Kerch Peninsula, located between the Azov and Black Seas, is known for its sunshine and warm sea. We invite you to be among the first to discover ancient Greek ruins, explore Turkish fortresses, and witness one of the most historic and diverse places in the world.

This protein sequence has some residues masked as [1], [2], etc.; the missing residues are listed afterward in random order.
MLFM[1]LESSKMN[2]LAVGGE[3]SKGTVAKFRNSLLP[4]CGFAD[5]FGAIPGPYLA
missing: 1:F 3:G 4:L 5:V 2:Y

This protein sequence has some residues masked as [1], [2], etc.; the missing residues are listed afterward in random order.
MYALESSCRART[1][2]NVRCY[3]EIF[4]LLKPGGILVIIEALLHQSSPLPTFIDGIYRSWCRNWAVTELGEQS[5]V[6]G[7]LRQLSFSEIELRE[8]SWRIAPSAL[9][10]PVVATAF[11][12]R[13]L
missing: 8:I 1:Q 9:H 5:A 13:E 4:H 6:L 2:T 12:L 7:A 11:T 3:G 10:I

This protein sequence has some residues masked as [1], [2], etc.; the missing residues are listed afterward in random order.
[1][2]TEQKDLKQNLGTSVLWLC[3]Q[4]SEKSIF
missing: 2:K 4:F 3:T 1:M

Kerch is listed among UNESCO’s Eternal Cities since it has always been alive with people and culture. Kerch is 26 centuries old and is the city of a huge variety of cultures and traditions. Most of the city’s history is linked with trade because of its position on the historically formed trading routes between Europe and Asia, the Great Silk Way. The city began with the foundation of a Greek colony, Panticapaeum, and dozens of settlements and necropolises. The Huns destroyed the Greek city in the 4th century, it became the center of a mighty Bosporus Kingdom in the 6th century and in the 15th century the Turks became to be the main political force. They built fortresses in Kerch and Yeni-Kale that can still be explored today. Kerch is fondly remembered for its heroic six-month stand against the Nazi forces during WW II. After the war many monuments were erected to celebrate this. There are also about 1,500 burial mounds resulting from the “eternal” history.